It is interesting to note that although the actor is supposedly "okay" now, he has NOT made a return appearance as the Marksman for the remaining shows this week!

Wednesday, June 21, 2006

A VERY BELATED HAPPY NEW YEAR! -- An Un-YOO-usual Night at the Theatre

HAPPY NEW YEAR!! Now that it's half over...

Many apologies for not keeping this blog up-to-date! It would be a daunting task to document everything that has happened since I last wrote in December, and I'm not very good at writing a short, concise "Reader's Digest" version. But I'll do the best I can!

J. and I took possession of our "new" 1976 Airstream travel trailer in February, and we truly enjoy being back in the RV lifestyle after living in gloomy, cold corporate apartments for nine months. I'll try to post a picture of our 23-ft.-long silver baby in a future entry when I can figure out how to do that.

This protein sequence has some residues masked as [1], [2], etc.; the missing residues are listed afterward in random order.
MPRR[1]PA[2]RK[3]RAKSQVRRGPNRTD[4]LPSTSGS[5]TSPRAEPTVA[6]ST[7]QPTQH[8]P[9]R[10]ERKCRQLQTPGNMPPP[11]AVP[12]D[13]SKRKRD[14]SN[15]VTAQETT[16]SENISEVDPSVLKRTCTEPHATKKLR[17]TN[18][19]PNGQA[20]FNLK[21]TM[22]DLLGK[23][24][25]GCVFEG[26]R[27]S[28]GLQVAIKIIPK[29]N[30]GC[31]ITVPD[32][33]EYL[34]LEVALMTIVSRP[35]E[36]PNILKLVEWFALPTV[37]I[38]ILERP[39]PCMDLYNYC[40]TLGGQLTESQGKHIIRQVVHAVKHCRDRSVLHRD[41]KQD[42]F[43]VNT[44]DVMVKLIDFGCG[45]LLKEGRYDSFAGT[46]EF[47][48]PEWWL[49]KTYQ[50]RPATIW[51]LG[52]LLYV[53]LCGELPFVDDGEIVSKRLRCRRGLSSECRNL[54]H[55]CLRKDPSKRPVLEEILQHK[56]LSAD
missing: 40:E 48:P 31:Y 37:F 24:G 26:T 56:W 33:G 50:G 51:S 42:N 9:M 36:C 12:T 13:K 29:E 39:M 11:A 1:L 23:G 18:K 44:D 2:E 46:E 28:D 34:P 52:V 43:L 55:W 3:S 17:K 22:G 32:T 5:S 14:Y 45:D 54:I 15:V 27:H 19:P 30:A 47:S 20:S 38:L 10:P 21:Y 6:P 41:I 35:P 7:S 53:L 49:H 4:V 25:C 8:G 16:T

Phantom is in the middle of a four-week run here in St. Louis. We're staying at an RV park right downtown; the only big city in America that we know of that has an RV park in such a central location. (They're usually way out in the 'burbs.) We're only a few blocks from the Fox theatre where the show is playing. My commute is all of seven minutes, which is great.

It's VERY hot and humid here right now; temps are expected to exceed 95 today (with high moisture, being near three big rivers: the Mississippi, Missouri and Merrimac). J. and I are pretty much staying inside our little air-conditioned trailer for the rest of the day.

Last night, something happened at the show which has NEVER happened before.